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Pregnancy Weeks 33-37 - Page 9

Healthy Pregnancy Newsletter
Healthy Pregnancy Newsletter - Planning Ahead

Birth planning

As your due date nears, you may be thinking about labor and the birth of your baby. This is a special time, and you will want to make the experience memorable. One of the ways to help communicate your desires and expectations about your birth experience is through a birth plan. This is not an order sheet to be checked off, but a tool to let your health care providers know the things that are important to you during labor and birth. By sharing these in advance, you will also have the opportunity to ask questions about various options. Just as every labor and birth is different, no one birth plan fits all. As you think about the choices and discuss what is best for your own pregnancy, remember to be flexible. Things can change quickly and plans may need to be revised.

Points to consider as you plan for labor and birth include the following:

  • Who do you want to be with you during this experience? This might include your spouse, parent, friend, or a professional doula (a woman trained to provide emotional, physical, and educational support to women and their families during childbirth and postpartum).
  • What procedures are you comfortable with? These might include an IV, ability to eat and drink in early labor, continuous fetal monitoring, and the ability to change position and walk around. Ask which may be medically necessary for your birth.
  • Do you plan to take pictures or videotape the experience?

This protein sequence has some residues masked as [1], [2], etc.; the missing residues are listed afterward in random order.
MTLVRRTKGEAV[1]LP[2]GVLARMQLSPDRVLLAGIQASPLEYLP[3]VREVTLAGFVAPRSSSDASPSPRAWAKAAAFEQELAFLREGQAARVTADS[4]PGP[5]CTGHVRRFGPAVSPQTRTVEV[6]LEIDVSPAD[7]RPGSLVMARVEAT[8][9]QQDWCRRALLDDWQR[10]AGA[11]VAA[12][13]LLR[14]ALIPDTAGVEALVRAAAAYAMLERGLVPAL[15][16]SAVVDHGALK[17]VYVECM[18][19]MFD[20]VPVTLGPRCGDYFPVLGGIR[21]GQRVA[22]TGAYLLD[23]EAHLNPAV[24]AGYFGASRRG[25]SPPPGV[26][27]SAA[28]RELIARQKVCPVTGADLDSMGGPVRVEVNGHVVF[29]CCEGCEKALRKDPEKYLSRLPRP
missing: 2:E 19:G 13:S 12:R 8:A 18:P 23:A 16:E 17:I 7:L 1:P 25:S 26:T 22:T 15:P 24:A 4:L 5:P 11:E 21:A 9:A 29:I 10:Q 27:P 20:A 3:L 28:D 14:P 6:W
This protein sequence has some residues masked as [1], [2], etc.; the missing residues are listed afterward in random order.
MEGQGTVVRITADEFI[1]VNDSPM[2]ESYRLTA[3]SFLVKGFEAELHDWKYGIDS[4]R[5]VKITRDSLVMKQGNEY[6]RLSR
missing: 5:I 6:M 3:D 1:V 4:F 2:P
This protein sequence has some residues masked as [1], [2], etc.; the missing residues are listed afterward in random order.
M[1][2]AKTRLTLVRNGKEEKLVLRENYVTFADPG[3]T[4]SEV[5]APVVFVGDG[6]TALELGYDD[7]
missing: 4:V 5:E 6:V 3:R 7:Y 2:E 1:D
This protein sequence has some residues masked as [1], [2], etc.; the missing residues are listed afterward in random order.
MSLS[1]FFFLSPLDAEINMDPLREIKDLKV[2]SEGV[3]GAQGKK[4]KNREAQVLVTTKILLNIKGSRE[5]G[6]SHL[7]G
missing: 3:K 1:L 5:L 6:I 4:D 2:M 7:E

• How do you plan to manage discomforts? This might include relaxation, breathing techniques, and tub or shower access.
  • What type of pharmacologic pain management is acceptable to you? This might include pain medications or epidural anesthesia.
  • What are your preferences about an episiotomy?
  • What birthing position do you want to use? This might include sitting, squatting, or side-lying.
  • Do you want your support person to be able to cut the umbilical cord?
  • For a Cesarean birth, do you want your support person with you?
  • Do you want to have your newborn placed against your skin and the opportunity to breastfeed immediately after birth?
  • Do you want your newborn to stay with you for the initial procedures such as eye medication, vitamin K injection, and first bath?
  • Are there any special cultural or religious traditions you wish to keep?
What are Braxton-Hicks contractions?

Many women have periods of relatively brief, painless uterine contractions called Braxton-Hicks contractions. These contractions are sometimes thought of as practice contractions, helping the cervix become ready for labor. You may have them irregularly and they may vary in length and intensity in the last part of your pregnancy. As you near your due date, these "false labor" contractions can become painful.

While Braxton-Hicks contractions are a normal part of pregnancy for many women, it's important to know the difference between this type of contraction and the real thing. Here are some clues:

  • Braxton-Hicks contractions have no regular pattern. True labor contractions may start out irregular in length and intensity, but become regular and stronger over time.
  • Braxton-Hicks contractions are usually relieved by a change in your activity. If you are lying down and having contractions, take a short walk. If you are active, and they occur, lie down and rest, or take a warm bath. Drinking a big glass of water may also help. True labor contractions will continue to strengthen and become more frequent no matter what you do.
  • Braxton-Hicks contractions are usually the only symptom. With true labor contractions, you may have other symptoms, including blood-tinged discharge or water from your vagina, intestinal upset, persistent lower back pain, or more than six contractions in one hour.

Always contact your health care provider if your contractions continue more than one hour, and especially if you are less than 37 weeks pregnant.


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